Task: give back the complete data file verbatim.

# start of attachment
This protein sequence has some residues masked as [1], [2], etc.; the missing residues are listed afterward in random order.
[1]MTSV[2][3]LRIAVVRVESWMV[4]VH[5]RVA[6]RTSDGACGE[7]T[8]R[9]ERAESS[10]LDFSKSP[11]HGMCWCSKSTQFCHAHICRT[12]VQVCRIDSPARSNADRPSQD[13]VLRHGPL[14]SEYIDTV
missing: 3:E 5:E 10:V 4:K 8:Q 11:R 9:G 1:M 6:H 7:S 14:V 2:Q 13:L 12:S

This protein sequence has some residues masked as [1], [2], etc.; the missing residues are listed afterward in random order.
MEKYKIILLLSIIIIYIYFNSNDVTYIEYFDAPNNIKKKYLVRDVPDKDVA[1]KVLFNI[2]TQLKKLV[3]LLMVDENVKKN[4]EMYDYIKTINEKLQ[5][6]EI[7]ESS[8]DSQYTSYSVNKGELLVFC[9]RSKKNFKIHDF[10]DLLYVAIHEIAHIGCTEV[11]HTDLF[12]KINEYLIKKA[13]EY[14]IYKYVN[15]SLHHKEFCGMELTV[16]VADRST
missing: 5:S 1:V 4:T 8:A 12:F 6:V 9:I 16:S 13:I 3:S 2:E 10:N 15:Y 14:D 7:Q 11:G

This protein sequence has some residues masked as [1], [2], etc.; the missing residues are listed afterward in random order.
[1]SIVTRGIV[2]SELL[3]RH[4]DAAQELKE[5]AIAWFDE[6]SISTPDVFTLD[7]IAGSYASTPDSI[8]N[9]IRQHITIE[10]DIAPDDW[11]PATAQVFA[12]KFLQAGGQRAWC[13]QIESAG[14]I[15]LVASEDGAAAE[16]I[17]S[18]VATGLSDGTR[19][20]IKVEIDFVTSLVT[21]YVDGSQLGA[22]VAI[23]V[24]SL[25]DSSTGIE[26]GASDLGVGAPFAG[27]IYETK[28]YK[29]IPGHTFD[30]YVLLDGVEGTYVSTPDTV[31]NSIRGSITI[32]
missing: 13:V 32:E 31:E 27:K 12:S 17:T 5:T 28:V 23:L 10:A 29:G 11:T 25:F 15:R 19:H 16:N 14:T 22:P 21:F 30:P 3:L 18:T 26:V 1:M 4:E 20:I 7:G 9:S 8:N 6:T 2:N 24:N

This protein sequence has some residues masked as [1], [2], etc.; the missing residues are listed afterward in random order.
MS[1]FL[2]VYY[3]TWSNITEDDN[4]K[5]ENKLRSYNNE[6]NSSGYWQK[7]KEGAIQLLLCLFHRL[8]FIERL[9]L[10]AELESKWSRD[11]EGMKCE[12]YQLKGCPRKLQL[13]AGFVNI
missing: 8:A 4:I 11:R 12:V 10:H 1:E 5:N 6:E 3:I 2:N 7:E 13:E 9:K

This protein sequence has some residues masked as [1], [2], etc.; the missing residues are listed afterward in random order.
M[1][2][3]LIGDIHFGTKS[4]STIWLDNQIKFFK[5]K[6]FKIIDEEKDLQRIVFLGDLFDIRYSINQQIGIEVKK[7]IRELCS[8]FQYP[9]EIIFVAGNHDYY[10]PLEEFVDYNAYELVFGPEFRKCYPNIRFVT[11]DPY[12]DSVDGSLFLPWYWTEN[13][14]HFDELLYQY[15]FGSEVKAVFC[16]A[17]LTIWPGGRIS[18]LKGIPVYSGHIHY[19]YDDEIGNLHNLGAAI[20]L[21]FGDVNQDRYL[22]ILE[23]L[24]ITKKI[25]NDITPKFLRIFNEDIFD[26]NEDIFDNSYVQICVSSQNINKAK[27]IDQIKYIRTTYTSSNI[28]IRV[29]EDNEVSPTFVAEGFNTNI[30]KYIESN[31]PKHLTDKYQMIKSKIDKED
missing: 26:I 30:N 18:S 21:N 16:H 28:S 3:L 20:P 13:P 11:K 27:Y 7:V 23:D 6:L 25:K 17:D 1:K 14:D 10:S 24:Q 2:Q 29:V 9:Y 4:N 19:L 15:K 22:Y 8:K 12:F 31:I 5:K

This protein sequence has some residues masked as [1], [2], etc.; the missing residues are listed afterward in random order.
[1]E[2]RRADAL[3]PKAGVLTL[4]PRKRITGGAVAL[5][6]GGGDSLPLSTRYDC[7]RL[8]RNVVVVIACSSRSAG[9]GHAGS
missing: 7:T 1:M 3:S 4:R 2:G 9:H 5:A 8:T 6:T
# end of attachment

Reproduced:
This protein sequence has some residues masked as [1], [2], etc.; the missing residues are listed afterward in random order.
[1]MTSV[2][3]LRIAVVRVESWMV[4]VH[5]RVA[6]RTSDGACGE[7]T[8]R[9]ERAESS[10]LDFSKSP[11]HGMCWCSKSTQFCHAHICRT[12]VQVCRIDSPARSNADRPSQD[13]VLRHGPL[14]SEYIDTV
missing: 3:E 5:E 10:V 4:K 8:Q 11:R 9:G 1:M 6:H 7:S 14:V 2:Q 13:L 12:S

This protein sequence has some residues masked as [1], [2], etc.; the missing residues are listed afterward in random order.
MEKYKIILLLSIIIIYIYFNSNDVTYIEYFDAPNNIKKKYLVRDVPDKDVA[1]KVLFNI[2]TQLKKLV[3]LLMVDENVKKN[4]EMYDYIKTINEKLQ[5][6]EI[7]ESS[8]DSQYTSYSVNKGELLVFC[9]RSKKNFKIHDF[10]DLLYVAIHEIAHIGCTEV[11]HTDLF[12]KINEYLIKKA[13]EY[14]IYKYVN[15]SLHHKEFCGMELTV[16]VADRST
missing: 5:S 1:V 4:T 8:A 12:F 6:V 9:I 16:S 13:I 3:S 2:E 10:N 15:Y 14:D 7:Q 11:G

This protein sequence has some residues masked as [1], [2], etc.; the missing residues are listed afterward in random order.
[1]SIVTRGIV[2]SELL[3]RH[4]DAAQELKE[5]AIAWFDE[6]SISTPDVFTLD[7]IAGSYASTPDSI[8]N[9]IRQHITIE[10]DIAPDDW[11]PATAQVFA[12]KFLQAGGQRAWC[13]QIESAG[14]I[15]LVASEDGAAAE[16]I[17]S[18]VATGLSDGTR[19][20]IKVEIDFVTSLVT[21]YVDGSQLGA[22]VAI[23]V[24]SL[25]DSSTGIE[26]GASDLGVGAPFAG[27]IYETK[28]YK[29]IPGHTFD[30]YVLLDGVEGTYVSTPDTV[31]NSIRGSITI[32]
missing: 13:V 32:E 31:E 27:K 12:S 17:T 5:T 28:V 23:L 10:A 29:G 11:T 25:F 15:R 19:H 16:N 14:T 22:P 21:F 30:P 3:L 18:T 26:V 1:M 4:E 20:I 7:G 9:S 8:N 6:T 2:N 24:N

This protein sequence has some residues masked as [1], [2], etc.; the missing residues are listed afterward in random order.
MS[1]FL[2]VYY[3]TWSNITEDDN[4]K[5]ENKLRSYNNE[6]NSSGYWQK[7]KEGAIQLLLCLFHRL[8]FIERL[9]L[10]AELESKWSRD[11]EGMKCE[12]YQLKGCPRKLQL[13]AGFVNI
missing: 8:A 4:I 11:R 12:V 10:H 1:E 5:N 6:E 3:I 2:N 7:E 13:E 9:K

This protein sequence has some residues masked as [1], [2], etc.; the missing residues are listed afterward in random order.
M[1][2][3]LIGDIHFGTKS[4]STIWLDNQIKFFK[5]K[6]FKIIDEEKDLQRIVFLGDLFDIRYSINQQIGIEVKK[7]IRELCS[8]FQYP[9]EIIFVAGNHDYY[10]PLEEFVDYNAYELVFGPEFRKCYPNIRFVT[11]DPY[12]DSVDGSLFLPWYWTEN[13][14]HFDELLYQY[15]FGSEVKAVFC[16]A[17]LTIWPGGRIS[18]LKGIPVYSGHIHY[19]YDDEIGNLHNLGAAI[20]L[21]FGDVNQDRYL[22]ILE[23]L[24]ITKKI[25]NDITPKFLRIFNEDIFD[26]NEDIFDNSYVQICVSSQNINKAK[27]IDQIKYIRTTYTSSNI[28]IRV[29]EDNEVSPTFVAEGFNTNI[30]KYIESN[31]PKHLTDKYQMIKSKIDKED
missing: 26:I 30:N 18:S 21:N 16:H 28:S 3:L 20:P 13:P 11:K 27:Y 7:V 23:D 6:L 25:K 17:D 1:K 14:D 10:S 24:Q 2:Q 29:V 9:Y 4:N 19:L 15:K 22:Y 8:K 12:F 31:I 5:K

This protein sequence has some residues masked as [1], [2], etc.; the missing residues are listed afterward in random order.
[1]E[2]RRADAL[3]PKAGVLTL[4]PRKRITGGAVAL[5][6]GGGDSLPLSTRYDC[7]RL[8]RNVVVVIACSSRSAG[9]GHAGS
missing: 7:T 1:M 3:S 4:R 2:G 9:H 5:A 8:T 6:T